Search for Programmers Leads Agency Down Road to ‘Diablo’ Hell

Photograph by H. Armstrong Roberts/Everett Collection

A programmer in the 1950s works in a data processing room with a Remington Rand UNIVAC computer and tape drives.

In Silicon Valley, Google, Facebook and others try to court in-demand programmers by offering high salaries, stock and office perks such as free lunches. At one Israeli advertising agency, they’re attracting job candidates by offering demons.

When BBR Saatchi & Saatchi tried to hire its last three programmers, the agency received fewer than five applications in each round, said Chief Executive Officer Yossi Lubaton. So about a month and a half ago, a junior employee suggested using the popular computer game “Diablo III” to find candidates. The game, which involves battling creatures from hell, sold 3.5 million copies during its first 24 hours in stores in May.

Two days after posting details about the Hell of a Job campaign, the agency received about 50 applications, Lubaton said. During the initial round of interviews Wednesday night, 60 players logged into “Diablo III” ready to play. Six of them were chosen based on their resume to be interviewed while they played alongside the CEO, who was controlling a burly barbarian. Three of them, including a former member of the Israeli army intelligence unit, were invited to another round of interviews, he said.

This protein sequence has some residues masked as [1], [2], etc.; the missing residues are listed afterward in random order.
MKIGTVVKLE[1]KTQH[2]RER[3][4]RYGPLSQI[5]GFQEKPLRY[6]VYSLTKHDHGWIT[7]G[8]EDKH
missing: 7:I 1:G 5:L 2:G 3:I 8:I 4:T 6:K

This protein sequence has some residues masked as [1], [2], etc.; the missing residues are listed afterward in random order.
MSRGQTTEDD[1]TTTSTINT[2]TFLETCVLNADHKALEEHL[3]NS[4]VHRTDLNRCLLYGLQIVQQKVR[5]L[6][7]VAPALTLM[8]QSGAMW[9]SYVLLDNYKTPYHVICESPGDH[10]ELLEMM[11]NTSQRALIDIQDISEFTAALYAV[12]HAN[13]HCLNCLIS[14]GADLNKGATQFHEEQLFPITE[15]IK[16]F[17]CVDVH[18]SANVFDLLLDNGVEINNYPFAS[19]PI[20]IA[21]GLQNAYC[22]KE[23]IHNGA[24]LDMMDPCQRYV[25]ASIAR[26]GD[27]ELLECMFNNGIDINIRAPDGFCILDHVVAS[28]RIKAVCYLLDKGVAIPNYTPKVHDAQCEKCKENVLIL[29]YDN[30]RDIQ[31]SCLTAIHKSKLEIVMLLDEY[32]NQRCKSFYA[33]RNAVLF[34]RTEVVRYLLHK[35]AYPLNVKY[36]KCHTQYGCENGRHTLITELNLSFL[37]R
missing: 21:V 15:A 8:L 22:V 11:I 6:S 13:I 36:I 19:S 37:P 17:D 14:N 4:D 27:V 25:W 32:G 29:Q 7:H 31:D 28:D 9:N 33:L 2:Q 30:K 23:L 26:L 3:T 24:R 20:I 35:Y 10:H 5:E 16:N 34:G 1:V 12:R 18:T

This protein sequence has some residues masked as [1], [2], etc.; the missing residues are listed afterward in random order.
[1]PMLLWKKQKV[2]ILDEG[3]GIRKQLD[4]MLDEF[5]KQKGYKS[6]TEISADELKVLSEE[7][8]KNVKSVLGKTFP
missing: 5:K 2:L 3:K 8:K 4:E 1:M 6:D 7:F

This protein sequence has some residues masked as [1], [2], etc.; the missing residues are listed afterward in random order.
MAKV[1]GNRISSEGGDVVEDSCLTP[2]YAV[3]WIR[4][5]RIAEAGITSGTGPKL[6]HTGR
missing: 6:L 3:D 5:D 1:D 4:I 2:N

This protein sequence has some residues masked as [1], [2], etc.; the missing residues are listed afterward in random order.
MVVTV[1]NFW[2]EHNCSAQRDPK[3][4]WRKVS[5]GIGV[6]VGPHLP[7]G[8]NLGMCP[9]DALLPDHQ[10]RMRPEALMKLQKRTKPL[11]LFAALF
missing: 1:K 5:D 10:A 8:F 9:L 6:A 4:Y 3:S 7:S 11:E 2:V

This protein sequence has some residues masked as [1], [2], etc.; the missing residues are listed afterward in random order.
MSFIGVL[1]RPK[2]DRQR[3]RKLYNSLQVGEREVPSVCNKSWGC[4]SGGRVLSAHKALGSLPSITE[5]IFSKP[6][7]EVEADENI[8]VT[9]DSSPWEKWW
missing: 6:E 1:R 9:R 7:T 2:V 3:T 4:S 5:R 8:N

“It’s far beyond what we expected because it’s very, very hard to find programmers these days,” said Lubaton, by phone from Israel, who had the junior employee spend work hours to reach the game’s highest level for him. “Many of them are trying to find themselves in the startup industry and try to find their way to a dream.”

Despite the possibility of a big payday, the startup world can be grueling. BBR’s campaign implies that programmers can have a stable job and fun playing their favorite games with coworkers who are also hardcore gamers, said Nick Nguyen, who has worked at Yahoo and Mozilla, and recently co-founded a startup called Tasty Labs.

“Hiring is hard,” said Nguyen, who had heard about the campaign from friends in the industry. “I knew they would get a lot of applications. From a marketing perspective, it’s a great play.”

This isn’t the first time employers have gone digital with the interview process. Recruiters tried a similar approach several years ago using the virtual world of “Second Life.”

Lubaton, who is looking for a software developer to build apps for the iPhone and Android devices, plans to interview another group of players next week.

“We knew it would create a buzz,” he said. “We might find ourselves with a 12-year-old guy.”

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